Electrical Safety Tips

Top 7 Electrical Safety Tips For Your Home and Workplace

Ian Mutuli
Updated on
Ian Mutuli

Ian Mutuli

Founder and Managing Editor of Archute. He is also a graduate architect from The University of Nairobi, Kenya.
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Electricity, a vital part of our daily lives, powers everything from the kitchen toaster to the living room TV. It enables us to charge our phones by our bed, and it helps us wash our clothes in the washing machine. However, as much as it serves our daily needs, electricity also demands our utmost respect and caution, which is why we need to know electrical safety tips. 

Ignoring your obligations around electrical safety in the home can lead to serious consequences - even a small oversight might result in a dangerous, life-threatening accident. That's why it's essential to stay informed and updated.

Together, with Cyber Electrical, we're going to explore three crucial electrical safety tips to help keep yourself, your home, and everyone else in it as safe as possible. Let's get started!

Electrical Safety Tips for Your Home

1. Always Check for Damaged Electrical Equipment

Image credits: rgelectric.com

First things first, keep an eye out for damaged electrical equipment. Whether it's a frayed power cord, a sparking outlet, or a flickering light, any signs of damage could indicate a serious electrical hazard. Given that 40% of house fires each year in NSW are the result of electrical faults and faulty electrical equipment, staying vigilant on this matter is well worth your while. 

Image credits: elsyselectricalltd

Keep these tips in mind:

  • Regularly inspect your electrical equipment. Make it a habit to regularly check your electrical appliances and cords for any visible damage or wear.
  • Replace cords and cables promptly. If you find a damaged cord, replace it immediately. Don't attempt to repair it using insulation tape; it's a temporary solution at best and could pose a serious risk.
  • Be aware of unusual behavior coming from the appliance. Electrical equipment shouldn't spark, buzz, or give you a shock. If it does, stop using it and contact a licensed electrician.

It’s always wise to err on the side of caution when it comes to electrical equipment that you’re even slightly suspicious of, whether that means repair or replacement. 

2. Always Use a Licensed Electrician

Next up, and this can't be emphasized enough, always use a licensed electrician for all your electrical work. Why? Because licensed electricians are trained to understand the complexities of electrical systems and how to adhere to Australian Standards AS/NZS 3000:2018, also known as the Wiring Rules.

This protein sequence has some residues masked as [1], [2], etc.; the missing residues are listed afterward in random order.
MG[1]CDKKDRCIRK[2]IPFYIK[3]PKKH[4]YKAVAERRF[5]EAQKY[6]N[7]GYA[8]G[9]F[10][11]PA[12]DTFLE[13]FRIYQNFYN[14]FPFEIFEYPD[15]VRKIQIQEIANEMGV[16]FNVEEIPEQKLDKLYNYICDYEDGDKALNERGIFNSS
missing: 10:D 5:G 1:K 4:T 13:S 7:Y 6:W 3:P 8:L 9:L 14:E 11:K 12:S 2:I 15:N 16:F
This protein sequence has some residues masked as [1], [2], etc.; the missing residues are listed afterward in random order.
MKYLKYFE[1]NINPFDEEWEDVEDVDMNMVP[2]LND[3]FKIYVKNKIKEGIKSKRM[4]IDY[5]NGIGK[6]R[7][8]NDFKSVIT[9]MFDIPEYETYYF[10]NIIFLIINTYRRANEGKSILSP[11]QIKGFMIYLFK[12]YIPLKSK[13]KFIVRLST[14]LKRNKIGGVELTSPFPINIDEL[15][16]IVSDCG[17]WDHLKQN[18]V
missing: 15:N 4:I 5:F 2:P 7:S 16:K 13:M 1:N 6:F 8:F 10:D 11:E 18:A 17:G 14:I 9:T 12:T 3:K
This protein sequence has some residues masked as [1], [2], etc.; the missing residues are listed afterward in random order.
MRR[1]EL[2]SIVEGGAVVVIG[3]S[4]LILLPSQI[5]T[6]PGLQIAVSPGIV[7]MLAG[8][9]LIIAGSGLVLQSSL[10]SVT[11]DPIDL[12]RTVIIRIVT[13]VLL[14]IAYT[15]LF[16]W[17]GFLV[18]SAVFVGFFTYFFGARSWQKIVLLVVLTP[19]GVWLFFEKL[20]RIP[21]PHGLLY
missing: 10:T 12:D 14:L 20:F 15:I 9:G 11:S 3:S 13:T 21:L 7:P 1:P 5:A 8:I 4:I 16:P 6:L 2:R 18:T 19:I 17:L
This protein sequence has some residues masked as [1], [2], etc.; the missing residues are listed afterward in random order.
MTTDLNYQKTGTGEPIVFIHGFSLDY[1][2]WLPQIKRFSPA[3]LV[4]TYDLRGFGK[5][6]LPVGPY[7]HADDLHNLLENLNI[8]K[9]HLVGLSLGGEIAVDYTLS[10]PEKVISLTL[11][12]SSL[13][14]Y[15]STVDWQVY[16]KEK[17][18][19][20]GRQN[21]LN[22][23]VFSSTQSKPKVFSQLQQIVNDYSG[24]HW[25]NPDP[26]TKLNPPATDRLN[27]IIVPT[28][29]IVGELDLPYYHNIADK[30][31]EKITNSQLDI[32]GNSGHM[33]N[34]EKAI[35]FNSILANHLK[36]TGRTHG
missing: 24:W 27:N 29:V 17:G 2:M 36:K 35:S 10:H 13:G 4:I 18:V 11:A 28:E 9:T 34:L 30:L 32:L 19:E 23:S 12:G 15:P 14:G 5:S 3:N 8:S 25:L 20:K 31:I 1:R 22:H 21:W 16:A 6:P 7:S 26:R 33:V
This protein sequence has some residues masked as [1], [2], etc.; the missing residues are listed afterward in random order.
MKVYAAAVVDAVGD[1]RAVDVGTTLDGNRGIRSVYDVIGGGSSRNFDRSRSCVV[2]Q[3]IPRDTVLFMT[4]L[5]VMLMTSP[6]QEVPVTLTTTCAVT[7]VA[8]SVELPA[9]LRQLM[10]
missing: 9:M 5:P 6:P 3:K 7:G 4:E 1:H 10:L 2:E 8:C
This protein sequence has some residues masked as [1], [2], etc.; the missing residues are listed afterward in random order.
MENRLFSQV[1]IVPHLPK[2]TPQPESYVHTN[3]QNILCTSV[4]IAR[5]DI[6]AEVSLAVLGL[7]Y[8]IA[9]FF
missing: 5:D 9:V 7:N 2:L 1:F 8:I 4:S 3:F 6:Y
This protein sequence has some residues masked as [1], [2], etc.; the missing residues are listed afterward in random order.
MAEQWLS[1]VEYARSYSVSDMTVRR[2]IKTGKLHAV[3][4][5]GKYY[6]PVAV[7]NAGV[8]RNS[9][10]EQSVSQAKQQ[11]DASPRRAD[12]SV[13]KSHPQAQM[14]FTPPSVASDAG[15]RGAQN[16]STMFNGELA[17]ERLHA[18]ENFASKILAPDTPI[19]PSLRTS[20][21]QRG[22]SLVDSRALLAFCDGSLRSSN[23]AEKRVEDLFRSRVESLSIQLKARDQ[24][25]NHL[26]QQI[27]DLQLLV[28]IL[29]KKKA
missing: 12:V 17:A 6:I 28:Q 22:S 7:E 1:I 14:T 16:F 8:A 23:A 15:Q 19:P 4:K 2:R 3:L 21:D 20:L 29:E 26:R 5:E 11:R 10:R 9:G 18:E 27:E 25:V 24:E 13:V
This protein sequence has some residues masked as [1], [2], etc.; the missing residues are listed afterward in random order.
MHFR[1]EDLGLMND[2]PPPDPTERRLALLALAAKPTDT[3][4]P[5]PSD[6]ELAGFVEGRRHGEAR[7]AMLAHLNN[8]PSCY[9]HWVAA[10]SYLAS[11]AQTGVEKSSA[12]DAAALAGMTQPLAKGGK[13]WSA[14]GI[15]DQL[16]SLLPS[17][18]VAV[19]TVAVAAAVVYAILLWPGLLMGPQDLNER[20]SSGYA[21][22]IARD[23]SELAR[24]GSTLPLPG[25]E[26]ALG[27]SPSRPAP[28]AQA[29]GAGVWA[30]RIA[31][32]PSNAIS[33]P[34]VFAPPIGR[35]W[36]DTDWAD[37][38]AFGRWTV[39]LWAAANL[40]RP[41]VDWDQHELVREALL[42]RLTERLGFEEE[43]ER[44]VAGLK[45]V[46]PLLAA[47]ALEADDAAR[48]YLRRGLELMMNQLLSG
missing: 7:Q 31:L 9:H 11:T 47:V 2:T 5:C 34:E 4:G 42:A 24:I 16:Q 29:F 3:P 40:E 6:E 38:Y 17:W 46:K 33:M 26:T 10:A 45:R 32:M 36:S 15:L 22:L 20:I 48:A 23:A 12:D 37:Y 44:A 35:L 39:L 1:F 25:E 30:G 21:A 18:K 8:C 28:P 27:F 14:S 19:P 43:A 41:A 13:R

Image source: pittsburghtechnicalcollege.com

But above that, it simply is illegal to perform your own electrical work beyond anything more than basic tasks like changing a light bulb or replacing a fuse.

Consider these pointers:

  • Check their license: Before hiring an electrician, be sure to check their license details.
  • Don't DIY: Even if you think you're quite handy around the house, avoid doing electrical work yourself. Aside from the legal aspect, the risk just isn’t worth it.
  • Ask for a certificate: Once the work is done, always ask for a certificate of electrical safety. It verifies that the work meets the Australian Standards.

Though the laws vary slightly between the different states and territories of Australia, the fundamental principle is the same nationwide. So check with your state or territory government as to what you can do yourself and when you must use a licensed electrical contractor. 

3. Practice Safe Habits Around Water and Electricity

It should go without saying, but I’ll say it anyway – water and electricity do not mix! Water is a strong conductor of electricity, so when they come into contact, the consequences can be anything from short-circuiting that leads to electrical fire to fatal electrocution. 

Here's what you should do when using electricity or electrical appliances:

  • Steer clear of wet areas: Never use electrical appliances near water or while you're wet. Keep appliances well away from sinks, bathtubs, and pools.
  • Use RCDs / safety switches: Install Residual Current Devices (RCDs) in your switchboard. They rapidly cut the electricity supply if a leak is detected, protecting you from a potentially fatal electric shock. As a general rule of thumb, you should have at least one RCD switch installed per electrical circuit in your home. 
  • Don’t touch wires in wet conditions: If you see fallen or exposed wires after a heavy flooding or storm activity, stay clear and immediately call your electricity supply authority.

If a person comes into contact with water that itself has come into contact with an electrical source, their body becomes a clear path for the electrical current to flow through. This can cause severe injuries or even be fatal. In short, “water and electricity do not mix” is a crucial rule that everyone should abide by.